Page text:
A new batch of orchids arrived in the mail
The orchid show peaked my temptation to once again go orchid shopping. I made myself wait a couple of weeks, but when I saw a few of these plants go on sale, I ordered yet another batch of orchids for my collection. On the left is an in-spike Psychopsis Mariposa 'Mountain.' Meanwhile, on the right are two more tolumnias: Pink Panther and Genting Orange.
I intended to grow the tolumnias mounted, and the psychopsis had dead-looking roots poking out from the bottom of the pot. Consequently the first thing I did after taking this picture was soak the plants in water to loosen the roots for re-potting.
Psychopsis root health: soon to be dead
Frankly, the state of the psychopsis roots was disappointing. A number of the longest roots had grown right out of the pot, and I unfortunately had to cause some damage when pulling the plant out. Meanwhile, that soggy brown-looking thing in the middle of the picture (right at the base of the leaves) looks like ancient sphagnum moss.
I know psychopsis don't like being re-potted, but I am glad I did change the media immediately. The media was very old, and none of the roots looked very healthy. I trimmed back some of the mushy dead ones, and potted the orchid in a clear plastic pot with loosely packed fresh media.
Growing psychopsis spike
The orchid did sell 'in spike' at a very attractive discount, so I am hoping that it will be able to grow new roots and quickly establish itself in the new media. If not, I will nurse it until it recovers. Fortunately, my two oncidiums looked far worse and survived, and I expect to be able to save this orchid regardless of what happens in the next few months.
Tolumnia Pink Panther
Next I re-potted the two tolumnias. Tolumnia Pink Panther had the healthiest roots of the bunch. The root ball was about as big as the leaves themselves, and most of the roots were a healthy white/green color. To me this looked like an orchid ready for re-potting-- but not over-ready.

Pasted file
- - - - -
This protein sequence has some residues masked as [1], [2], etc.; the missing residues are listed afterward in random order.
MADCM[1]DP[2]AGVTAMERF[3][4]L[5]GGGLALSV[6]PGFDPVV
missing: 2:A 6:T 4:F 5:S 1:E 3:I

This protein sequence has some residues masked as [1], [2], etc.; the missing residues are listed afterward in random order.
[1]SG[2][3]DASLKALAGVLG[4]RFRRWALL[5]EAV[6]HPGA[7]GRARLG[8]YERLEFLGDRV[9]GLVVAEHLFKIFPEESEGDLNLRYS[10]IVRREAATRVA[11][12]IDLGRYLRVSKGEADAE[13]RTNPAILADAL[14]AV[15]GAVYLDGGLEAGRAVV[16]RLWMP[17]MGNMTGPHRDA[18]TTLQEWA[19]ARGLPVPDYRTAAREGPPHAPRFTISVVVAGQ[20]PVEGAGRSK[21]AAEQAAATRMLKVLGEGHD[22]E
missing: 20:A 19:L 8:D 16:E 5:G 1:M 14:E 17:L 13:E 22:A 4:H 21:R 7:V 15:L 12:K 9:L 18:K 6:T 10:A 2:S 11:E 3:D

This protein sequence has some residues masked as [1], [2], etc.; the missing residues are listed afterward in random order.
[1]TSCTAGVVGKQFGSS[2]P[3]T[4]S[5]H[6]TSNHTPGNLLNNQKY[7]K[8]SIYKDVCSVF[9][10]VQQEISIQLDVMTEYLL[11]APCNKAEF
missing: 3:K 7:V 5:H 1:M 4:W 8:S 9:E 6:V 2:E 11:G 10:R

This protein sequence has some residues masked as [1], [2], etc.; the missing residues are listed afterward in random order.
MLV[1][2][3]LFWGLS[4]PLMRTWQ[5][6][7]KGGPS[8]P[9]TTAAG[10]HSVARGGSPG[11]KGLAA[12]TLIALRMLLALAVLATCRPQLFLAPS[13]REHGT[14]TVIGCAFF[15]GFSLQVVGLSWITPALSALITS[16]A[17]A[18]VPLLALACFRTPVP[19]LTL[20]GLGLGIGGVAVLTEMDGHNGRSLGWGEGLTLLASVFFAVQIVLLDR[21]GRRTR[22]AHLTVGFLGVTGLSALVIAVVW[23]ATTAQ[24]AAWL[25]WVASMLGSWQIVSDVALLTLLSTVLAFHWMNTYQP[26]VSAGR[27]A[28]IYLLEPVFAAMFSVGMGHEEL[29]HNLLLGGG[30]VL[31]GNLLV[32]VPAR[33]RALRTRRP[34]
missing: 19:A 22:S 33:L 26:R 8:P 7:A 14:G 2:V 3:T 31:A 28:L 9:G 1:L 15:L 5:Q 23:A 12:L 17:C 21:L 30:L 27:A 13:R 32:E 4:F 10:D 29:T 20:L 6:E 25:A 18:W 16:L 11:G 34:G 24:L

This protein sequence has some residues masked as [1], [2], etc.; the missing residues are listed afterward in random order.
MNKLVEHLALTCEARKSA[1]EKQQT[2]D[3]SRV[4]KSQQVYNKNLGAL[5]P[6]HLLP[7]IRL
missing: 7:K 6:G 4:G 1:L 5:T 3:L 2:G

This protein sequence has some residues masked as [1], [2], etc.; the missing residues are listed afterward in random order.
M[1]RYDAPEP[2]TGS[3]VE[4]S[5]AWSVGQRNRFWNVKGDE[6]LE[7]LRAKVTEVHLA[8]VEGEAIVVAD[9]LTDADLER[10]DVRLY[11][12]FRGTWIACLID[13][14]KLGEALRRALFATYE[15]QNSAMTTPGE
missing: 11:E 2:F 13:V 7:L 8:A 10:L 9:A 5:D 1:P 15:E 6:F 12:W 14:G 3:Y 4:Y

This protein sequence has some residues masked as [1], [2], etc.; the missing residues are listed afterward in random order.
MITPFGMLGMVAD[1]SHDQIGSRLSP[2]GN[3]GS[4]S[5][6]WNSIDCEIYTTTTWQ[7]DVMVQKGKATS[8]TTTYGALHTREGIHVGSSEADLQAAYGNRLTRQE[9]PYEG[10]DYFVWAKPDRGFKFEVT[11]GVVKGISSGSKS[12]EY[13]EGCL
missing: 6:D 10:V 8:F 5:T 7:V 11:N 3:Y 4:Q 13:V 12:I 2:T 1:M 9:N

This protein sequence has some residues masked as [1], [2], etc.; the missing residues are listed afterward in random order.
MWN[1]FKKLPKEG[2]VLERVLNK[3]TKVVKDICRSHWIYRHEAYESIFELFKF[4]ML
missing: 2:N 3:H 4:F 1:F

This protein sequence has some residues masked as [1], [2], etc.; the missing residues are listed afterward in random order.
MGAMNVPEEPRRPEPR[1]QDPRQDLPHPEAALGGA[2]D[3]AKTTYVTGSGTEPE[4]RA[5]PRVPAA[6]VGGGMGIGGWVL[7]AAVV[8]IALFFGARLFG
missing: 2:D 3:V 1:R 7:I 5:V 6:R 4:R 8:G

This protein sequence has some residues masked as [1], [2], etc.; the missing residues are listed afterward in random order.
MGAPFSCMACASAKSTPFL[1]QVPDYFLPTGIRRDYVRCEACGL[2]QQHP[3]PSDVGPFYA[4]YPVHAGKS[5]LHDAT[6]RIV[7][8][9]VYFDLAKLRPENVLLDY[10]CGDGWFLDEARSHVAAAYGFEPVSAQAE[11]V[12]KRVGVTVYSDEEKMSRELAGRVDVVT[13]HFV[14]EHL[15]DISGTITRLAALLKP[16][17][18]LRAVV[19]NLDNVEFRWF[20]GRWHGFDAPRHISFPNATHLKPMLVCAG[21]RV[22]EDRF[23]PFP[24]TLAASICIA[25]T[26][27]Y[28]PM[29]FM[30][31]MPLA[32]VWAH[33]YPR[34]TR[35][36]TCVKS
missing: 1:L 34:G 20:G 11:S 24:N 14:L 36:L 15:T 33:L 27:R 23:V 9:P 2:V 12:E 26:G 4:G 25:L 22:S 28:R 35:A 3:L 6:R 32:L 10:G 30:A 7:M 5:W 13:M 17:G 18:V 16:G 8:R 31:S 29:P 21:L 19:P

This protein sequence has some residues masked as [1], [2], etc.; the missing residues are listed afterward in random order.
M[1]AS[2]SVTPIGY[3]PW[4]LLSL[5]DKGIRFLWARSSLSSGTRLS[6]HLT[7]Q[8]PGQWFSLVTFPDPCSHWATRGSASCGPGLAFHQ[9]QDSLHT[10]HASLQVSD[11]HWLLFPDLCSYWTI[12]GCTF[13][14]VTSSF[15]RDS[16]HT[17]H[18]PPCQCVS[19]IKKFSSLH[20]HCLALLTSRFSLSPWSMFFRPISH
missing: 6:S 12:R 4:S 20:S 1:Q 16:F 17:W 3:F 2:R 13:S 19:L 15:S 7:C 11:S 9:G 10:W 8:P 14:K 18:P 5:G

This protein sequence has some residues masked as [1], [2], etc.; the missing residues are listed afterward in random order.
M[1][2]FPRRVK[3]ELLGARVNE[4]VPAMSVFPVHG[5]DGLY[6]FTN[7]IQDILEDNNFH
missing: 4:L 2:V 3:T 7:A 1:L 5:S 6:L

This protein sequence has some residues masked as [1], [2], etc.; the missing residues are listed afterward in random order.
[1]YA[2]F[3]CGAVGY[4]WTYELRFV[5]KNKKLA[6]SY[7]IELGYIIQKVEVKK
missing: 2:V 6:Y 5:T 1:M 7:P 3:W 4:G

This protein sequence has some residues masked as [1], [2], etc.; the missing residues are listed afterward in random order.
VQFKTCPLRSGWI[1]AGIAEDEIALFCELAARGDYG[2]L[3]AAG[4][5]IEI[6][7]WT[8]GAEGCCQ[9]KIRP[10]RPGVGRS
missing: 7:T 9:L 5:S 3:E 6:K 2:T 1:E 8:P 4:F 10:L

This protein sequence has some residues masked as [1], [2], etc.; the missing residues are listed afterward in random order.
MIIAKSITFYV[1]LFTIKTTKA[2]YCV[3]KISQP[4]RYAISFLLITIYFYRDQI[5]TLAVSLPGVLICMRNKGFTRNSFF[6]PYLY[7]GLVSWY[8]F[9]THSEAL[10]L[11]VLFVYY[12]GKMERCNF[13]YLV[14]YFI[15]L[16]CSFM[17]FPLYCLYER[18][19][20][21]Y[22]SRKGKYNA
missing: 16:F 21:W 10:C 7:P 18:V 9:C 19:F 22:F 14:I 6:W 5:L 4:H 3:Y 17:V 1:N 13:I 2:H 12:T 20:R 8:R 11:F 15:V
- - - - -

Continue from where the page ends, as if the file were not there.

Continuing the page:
Tolumnia Genting Orange
Although it was in a smaller pot, Tolumnia Genting Orange had actually longer leaves than the Pink Panther (and slightly disappointingly, both were larger than my original Tolumnia Red Berry). Here, the orchid looks like it should have been re-potted a season ago. The healthy thicker roots were growing outside the pot. Meanwhile the mass of roots within the pot is a lackluster tan, and of dubious health.
However, I am now realizing that both these plants have far healthier roots than the Tolumnia Red Berry which I bought at the NYBG orchid show. Although that orchid hasn't lost any leaves yet, I am rather concerned about whether it now has any healthy roots at all.
Tolumnia growing spike
As a pleasant surprise I noticed that the Tolumnia Genting Orange was in spike as well (unlike the psychopsis, the plant was not listed as 'in-spike' on the online catalog). This means that if I get the care conditions right, I may have new orchids coming in to bloom when my Wilsonara Pacific Perspective finishes flowering.
Two orchids, one mount
I mounted both tolumnias on a log of 'aquarium decoration wood,' using some living moss and craft wire. The orientation of the top plant is not quite perfect (I would have liked it more vertical) but I figure the leaves will adjust over time.
With tolumnias I feel that the pots are so tiny, that I'd have to be watering them frequently anyway (my biggest concern with mounting orchids has been the necessity for daily watering). At least with the mounts, I'm less likely to rot the roots by accident. Meanwhile, since I can hang the mounts off the side of the shelf, I'm not taking away space from my other orchids. I love these cheery little orchids, and hope that I won't have casualties in my process of learning to grow them.